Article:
We played a Jewish wedding yesterday, Amelia & I; not a family that we knew personally, but it was still lovely to be part of it, and it was our first Jewish wedding, so that made it more interesting. We loved the fact that the short ceremony included both singing (by the female rabbi and those of us watching) and wine, and concluded with the bride and groom beamingly dancing out of the incredibly tiny room to a rousing chorus of "Simon Tov u Mazel Tov". As we played klezmer/Eastern European instrumentals at the reception later, we mused that Amelia still had a chance to find a nice Jewish boy of her own, but my boyfriend's Irish-Catholic ancestry and my anglo-welsh forefathers mean I will never do the Hora at my own wedding. Sigh.
Later, instead of going right home we paid a visit to Burcu, newly back from Istanbul where she was visiting friends and plotting the Reptiles' return to that incredible city. I love how she closes her shop for the night and then has impromptu meetings, band practices and dinners around the couch at the back of the store. Drinking too much red wine, listening to haunting Iranian music and eating delicious Indian takeout at Burcu's clothing store- not a bad way to spend a Sunday night.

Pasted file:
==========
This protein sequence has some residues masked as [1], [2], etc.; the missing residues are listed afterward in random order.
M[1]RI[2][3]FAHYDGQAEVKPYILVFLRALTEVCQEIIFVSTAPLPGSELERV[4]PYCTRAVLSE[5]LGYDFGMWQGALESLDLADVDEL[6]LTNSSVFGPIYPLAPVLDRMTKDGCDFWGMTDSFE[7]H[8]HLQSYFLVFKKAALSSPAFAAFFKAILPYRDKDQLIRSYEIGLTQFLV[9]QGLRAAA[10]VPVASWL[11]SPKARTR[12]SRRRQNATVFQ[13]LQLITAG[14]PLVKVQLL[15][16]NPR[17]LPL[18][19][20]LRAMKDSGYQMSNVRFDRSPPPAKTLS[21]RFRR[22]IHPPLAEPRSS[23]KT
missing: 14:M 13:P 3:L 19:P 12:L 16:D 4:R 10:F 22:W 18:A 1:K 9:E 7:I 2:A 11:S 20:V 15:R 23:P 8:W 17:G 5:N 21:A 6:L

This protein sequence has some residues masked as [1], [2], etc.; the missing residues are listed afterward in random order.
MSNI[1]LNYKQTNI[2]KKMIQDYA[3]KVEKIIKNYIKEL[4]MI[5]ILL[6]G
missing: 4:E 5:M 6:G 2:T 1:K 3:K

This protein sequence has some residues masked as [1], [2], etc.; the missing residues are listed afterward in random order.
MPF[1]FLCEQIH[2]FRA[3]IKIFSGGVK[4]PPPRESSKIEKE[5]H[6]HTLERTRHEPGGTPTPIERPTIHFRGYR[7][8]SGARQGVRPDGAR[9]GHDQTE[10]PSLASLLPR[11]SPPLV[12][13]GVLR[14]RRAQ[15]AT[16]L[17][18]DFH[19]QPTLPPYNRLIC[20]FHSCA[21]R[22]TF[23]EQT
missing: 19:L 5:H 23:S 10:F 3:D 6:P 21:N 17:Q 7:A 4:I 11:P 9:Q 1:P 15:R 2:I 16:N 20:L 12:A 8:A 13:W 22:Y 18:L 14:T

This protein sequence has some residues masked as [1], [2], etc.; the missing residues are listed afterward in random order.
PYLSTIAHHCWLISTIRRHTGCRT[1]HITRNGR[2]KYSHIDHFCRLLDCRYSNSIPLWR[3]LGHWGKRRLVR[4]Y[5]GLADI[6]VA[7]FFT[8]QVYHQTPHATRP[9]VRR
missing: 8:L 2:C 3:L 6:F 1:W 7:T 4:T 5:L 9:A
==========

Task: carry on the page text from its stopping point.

I am waiting for news on my stepmother, who's in the hospital at the moment. Her back is in agony, they don't really know why, and all the physio and massage isn't helping. Even though it's an old injury, the fact that nothing's helping means that the spectre of Cancer rears its head again. And so the limbo that she and my dad live in lost days is over for now and there is new pain and fear for them both and my concern for them is shamefully tempered with the thought oh please don't let me have to go up there this week; I have so much stuff to get done because sickness and dying have their own agendas and there is no convenient time but also because when it is in Kelowna and I am not, I can keep their fear and sorrow at arms' length and I am terrified that I won't be able to be strong enough to watch one relative die and be a comfort to the other. I'm not proud of these feelings, but that's how it is. Another voice says when it's time, you'll do what needs to be done and I know that's probably true but not yet, please. Not yet.